‘Werewolf: The Apocalypse Earthblood’ Is This Year's Best Xbox 360 Game

The new game set in the World of Darkness is just OK, but it hints at a bright future for a tabletop franchise that’s experiencing a renaissance.

Feb 11 2021, 2:00pm

Werewolf: The Apocalypse Earthblood feels like a competent remaster of a game I would have loved in 2006. Late in my playthrough, as I spent another hour ripping the limbs off of enemies and dodging silver bullets, I accepted the game for what it was: a fun and functional escape into the world of a tabletop roleplaying game from the 1990s. It feels like a game I would have rented from Blockbuster at 15, played for a weekend, and remembered fondly years later. 


It’s a nostalgia trip that’s comforting and functional. It doesn’t do anything original and deployed storytelling tropes firmly rooted in the past, but it also lets you rip men in half after transforming into a werewolf. I don’t love it, but I can’t hate it. I had a good time, but I didn’t have a great time. I won’t play it again, but I will tell anyone who likes the World of Darkness—the game’s setting—that they should pick it up.

The werewolves of Werewolf: The Apocalypse Earthblood are a bit different then the typical tragically cursed monster. This is a werewolf in the style of the tabletop RPG universe the World of Darkness. In this world, the werewolves are eco-terrorists born into packs that fight against an eldritch entity called the Wyrm at the behest of another eldritch entity called the Wyld. In practical terms, this means the werewolves are always blowing up chemical plants and factories that are fronts for Pentex—a mega-corporation destroying the planet at the direction of the Wyrm.

The player is Cahal, a Garou (werewolf) who abandons his tribe after his wife is fridged during the game’s opening mission. Garou can take on three forms—the human, the wolf, and the werewolf. In human form, Cahal can perform stealth takedowns and engage in some light social stealth. As a wolf, he’s quiet and fast but can’t interact with anything. As a werewolf, he deals death to his enemies with tooth and claw. As a human, sometimes you can talk to guards and pass through scenarios without violence.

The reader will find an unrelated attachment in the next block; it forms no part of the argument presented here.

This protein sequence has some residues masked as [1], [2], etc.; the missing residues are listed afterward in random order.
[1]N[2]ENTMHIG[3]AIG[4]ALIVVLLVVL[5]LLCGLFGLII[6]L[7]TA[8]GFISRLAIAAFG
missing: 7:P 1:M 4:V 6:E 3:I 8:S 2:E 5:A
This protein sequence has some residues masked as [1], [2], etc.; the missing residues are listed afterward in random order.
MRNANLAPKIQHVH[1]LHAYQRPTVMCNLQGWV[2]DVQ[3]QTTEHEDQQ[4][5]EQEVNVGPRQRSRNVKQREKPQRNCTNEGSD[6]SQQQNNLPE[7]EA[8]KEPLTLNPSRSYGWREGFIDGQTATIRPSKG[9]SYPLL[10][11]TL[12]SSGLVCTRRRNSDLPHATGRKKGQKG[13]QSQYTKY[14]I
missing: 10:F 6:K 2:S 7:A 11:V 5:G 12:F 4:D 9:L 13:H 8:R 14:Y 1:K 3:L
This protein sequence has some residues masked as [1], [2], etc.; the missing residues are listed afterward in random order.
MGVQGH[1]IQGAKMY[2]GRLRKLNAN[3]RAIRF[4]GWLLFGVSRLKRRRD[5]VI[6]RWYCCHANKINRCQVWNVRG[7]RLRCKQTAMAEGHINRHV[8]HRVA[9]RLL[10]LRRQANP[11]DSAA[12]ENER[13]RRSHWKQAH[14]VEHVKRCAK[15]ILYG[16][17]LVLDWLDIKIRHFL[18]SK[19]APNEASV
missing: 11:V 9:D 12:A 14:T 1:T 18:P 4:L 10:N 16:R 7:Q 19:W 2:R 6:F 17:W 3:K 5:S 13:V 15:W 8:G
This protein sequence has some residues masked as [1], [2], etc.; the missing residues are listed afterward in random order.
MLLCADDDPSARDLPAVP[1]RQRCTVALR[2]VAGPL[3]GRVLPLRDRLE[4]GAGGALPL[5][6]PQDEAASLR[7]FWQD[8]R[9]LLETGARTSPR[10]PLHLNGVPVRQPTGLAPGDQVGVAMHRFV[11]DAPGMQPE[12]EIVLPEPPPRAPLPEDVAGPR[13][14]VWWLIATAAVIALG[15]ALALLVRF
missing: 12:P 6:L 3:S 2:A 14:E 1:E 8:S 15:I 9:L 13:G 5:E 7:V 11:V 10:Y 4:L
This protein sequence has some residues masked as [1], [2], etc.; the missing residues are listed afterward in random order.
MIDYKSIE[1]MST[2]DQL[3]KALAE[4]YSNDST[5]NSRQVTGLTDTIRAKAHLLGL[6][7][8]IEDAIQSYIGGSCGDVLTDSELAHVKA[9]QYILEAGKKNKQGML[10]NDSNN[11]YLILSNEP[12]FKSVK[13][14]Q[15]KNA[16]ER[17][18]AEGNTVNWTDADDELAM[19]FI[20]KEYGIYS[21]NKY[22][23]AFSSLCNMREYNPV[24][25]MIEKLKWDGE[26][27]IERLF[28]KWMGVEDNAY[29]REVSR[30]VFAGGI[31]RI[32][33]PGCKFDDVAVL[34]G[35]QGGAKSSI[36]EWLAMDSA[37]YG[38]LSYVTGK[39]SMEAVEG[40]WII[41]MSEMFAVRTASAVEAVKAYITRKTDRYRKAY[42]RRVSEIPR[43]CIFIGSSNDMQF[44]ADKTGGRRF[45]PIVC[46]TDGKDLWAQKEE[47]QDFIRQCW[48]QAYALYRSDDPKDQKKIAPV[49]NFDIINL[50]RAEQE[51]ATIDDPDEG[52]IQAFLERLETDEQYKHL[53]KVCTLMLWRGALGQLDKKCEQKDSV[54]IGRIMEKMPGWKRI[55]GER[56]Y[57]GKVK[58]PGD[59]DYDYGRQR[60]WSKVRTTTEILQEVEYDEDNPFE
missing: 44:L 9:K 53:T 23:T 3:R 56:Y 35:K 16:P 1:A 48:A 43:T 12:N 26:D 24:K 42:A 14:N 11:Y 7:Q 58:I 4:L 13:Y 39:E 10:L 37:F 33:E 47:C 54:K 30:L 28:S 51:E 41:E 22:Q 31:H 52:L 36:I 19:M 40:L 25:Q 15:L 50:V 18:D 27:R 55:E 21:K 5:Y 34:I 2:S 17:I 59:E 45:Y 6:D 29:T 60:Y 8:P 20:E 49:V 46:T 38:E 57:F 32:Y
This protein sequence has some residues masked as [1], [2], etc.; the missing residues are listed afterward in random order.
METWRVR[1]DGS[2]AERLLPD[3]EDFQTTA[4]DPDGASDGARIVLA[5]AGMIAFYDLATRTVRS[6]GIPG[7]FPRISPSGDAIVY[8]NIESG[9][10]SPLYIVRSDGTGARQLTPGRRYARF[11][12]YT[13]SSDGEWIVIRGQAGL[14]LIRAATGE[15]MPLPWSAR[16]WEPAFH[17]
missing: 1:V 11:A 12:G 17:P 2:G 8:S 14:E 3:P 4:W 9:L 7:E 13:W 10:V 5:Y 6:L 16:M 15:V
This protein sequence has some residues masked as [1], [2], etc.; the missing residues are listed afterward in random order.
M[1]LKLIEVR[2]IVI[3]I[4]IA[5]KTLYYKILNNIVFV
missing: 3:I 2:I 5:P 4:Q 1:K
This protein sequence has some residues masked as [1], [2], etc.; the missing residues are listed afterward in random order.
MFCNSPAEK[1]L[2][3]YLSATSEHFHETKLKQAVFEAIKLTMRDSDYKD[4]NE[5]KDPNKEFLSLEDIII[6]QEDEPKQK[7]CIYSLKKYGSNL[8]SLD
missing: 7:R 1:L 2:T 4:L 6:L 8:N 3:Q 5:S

The stealth and action in Werewolf compliment each other. When I play something like Cyberpunk 2077, I feel like I’m picking a playstyle. In Werewolf, you have to be good at both the action and the stealth. The stealth exists to tamp down the difficulty of the action set pieces that immediately follow them.

The gameplay loop is pleasing. Cahal progresses through a series of linear levels and tackles them using a mix of stealth and combat. The basic formula for every room is the same. You move around the level as a wolf and shift into human form to disable guards and damage doors through which reinforcements may come. Every kill builds a rage meter that fuels Cahal’s powers when he’s in werewolf form. At some point, the stealth will go wrong and Cahal will explode in a torrent of fur and blood, assuming his werewolf form and rending flesh as the game stops being about stealth and starts being about action.

In the long run, this does get repetitive. The enemies don’t change much as the game progresses, but the level design does. Every new room is like a small puzzle box with its own unique distribution of enemies and obstacles. Every few encounters, the game introduces a new obstacle or enemy to spice up the formula. 

The social stealth allows you to bypass some of these encounters or delay them to see story content. In one early mission, I had to pose as a recruit outside a chemical plant. The plant needed more guards and I had to answer a battery of questions to be let in. At any time during these encounters, you can just hit a button to turn into a werewolf and rip everyone apart instead of talking. Werewolf knows that sometimes, you want to abandon stealth and just kill everyone in the room.